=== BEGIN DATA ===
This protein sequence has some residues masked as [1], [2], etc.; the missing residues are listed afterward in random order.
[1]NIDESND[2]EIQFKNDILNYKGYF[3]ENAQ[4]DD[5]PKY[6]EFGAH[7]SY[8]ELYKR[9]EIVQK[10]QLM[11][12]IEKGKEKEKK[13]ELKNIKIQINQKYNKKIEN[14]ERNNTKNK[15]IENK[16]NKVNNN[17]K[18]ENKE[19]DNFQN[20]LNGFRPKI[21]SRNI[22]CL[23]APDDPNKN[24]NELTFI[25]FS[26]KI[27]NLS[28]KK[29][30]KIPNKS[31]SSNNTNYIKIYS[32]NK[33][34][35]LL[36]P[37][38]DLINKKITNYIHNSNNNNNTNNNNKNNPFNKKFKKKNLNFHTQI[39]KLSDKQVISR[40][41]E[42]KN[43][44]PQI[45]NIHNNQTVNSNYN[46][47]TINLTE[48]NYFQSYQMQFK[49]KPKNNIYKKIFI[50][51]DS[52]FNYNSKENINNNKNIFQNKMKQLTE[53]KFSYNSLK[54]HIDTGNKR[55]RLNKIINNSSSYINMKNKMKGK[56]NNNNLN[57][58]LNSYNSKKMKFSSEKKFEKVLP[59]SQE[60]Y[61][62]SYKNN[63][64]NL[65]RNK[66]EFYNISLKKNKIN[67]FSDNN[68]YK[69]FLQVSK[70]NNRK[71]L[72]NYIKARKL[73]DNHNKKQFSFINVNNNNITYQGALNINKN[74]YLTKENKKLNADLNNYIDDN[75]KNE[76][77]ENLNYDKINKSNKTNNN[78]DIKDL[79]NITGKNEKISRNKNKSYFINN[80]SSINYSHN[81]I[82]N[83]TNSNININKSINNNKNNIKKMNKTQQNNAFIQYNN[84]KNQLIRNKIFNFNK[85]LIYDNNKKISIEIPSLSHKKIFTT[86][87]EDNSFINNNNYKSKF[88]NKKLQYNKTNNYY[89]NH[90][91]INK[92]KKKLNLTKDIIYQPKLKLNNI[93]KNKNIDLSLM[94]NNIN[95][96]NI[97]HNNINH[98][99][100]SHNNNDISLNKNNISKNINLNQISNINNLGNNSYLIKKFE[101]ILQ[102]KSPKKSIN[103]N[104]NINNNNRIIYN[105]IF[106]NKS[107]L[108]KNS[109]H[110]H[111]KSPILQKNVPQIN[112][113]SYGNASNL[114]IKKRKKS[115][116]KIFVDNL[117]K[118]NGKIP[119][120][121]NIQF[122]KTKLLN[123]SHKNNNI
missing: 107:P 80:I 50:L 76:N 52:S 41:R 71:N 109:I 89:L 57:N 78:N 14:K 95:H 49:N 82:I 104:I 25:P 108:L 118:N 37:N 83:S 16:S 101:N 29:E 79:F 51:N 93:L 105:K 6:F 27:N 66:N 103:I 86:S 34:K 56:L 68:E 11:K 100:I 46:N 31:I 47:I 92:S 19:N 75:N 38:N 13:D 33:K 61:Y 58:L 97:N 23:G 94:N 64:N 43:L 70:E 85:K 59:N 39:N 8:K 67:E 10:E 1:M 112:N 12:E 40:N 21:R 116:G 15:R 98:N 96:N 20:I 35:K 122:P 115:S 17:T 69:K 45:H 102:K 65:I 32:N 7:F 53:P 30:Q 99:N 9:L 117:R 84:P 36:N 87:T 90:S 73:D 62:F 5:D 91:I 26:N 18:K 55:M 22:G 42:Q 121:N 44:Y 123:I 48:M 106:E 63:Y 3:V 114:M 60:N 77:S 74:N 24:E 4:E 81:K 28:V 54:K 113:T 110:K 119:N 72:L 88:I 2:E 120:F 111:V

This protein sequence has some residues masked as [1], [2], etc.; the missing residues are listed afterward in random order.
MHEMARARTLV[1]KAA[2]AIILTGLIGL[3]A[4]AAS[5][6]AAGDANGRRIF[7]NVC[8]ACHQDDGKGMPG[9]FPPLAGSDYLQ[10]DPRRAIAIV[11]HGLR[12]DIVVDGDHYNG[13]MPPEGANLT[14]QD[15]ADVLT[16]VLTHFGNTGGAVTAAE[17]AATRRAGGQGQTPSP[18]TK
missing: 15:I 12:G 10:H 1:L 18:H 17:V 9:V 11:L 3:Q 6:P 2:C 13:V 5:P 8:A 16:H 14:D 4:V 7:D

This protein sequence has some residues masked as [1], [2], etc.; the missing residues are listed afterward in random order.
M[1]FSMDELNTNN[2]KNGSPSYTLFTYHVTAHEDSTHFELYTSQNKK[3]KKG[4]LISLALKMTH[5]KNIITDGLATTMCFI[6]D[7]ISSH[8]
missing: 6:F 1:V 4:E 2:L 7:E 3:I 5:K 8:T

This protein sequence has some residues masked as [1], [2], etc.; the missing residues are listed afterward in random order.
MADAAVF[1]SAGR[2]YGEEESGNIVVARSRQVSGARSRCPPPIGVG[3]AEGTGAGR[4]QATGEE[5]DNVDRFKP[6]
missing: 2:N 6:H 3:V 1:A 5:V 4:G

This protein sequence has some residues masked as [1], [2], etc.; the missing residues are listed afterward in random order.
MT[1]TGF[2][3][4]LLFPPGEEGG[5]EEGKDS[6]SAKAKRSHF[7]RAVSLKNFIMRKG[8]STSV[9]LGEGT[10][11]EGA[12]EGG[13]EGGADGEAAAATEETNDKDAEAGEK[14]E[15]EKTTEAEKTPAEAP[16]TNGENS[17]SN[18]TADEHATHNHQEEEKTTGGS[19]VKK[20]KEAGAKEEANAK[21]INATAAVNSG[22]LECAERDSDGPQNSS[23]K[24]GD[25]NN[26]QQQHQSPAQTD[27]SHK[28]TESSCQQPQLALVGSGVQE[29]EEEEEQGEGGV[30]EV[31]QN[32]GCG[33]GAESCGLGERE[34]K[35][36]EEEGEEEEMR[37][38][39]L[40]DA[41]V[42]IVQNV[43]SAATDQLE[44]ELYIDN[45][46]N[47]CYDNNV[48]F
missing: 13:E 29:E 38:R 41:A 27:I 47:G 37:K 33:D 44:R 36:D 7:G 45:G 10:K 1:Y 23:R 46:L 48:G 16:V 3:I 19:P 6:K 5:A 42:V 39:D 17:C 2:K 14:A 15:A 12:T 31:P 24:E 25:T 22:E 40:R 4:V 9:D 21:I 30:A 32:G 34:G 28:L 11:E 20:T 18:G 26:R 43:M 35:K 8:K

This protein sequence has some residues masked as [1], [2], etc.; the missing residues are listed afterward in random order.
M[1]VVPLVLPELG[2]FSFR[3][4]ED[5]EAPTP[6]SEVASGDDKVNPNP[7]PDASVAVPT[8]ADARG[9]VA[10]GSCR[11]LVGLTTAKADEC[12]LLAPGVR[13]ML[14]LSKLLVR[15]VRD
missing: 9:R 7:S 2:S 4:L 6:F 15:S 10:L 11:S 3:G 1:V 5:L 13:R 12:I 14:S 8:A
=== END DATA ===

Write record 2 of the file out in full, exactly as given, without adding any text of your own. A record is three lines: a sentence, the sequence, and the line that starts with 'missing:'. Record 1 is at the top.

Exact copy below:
This protein sequence has some residues masked as [1], [2], etc.; the missing residues are listed afterward in random order.
MHEMARARTLV[1]KAA[2]AIILTGLIGL[3]A[4]AAS[5][6]AAGDANGRRIF[7]NVC[8]ACHQDDGKGMPG[9]FPPLAGSDYLQ[10]DPRRAIAIV[11]HGLR[12]DIVVDGDHYNG[13]MPPEGANLT[14]QD[15]ADVLT[16]VLTHFGNTGGAVTAAE[17]AATRRAGGQGQTPSP[18]TK
missing: 15:I 12:G 10:H 1:L 18:H 17:V 9:V 11:L 3:Q 6:P 2:C 13:V 5:P 8:A 16:H 14:D 4:V 7:D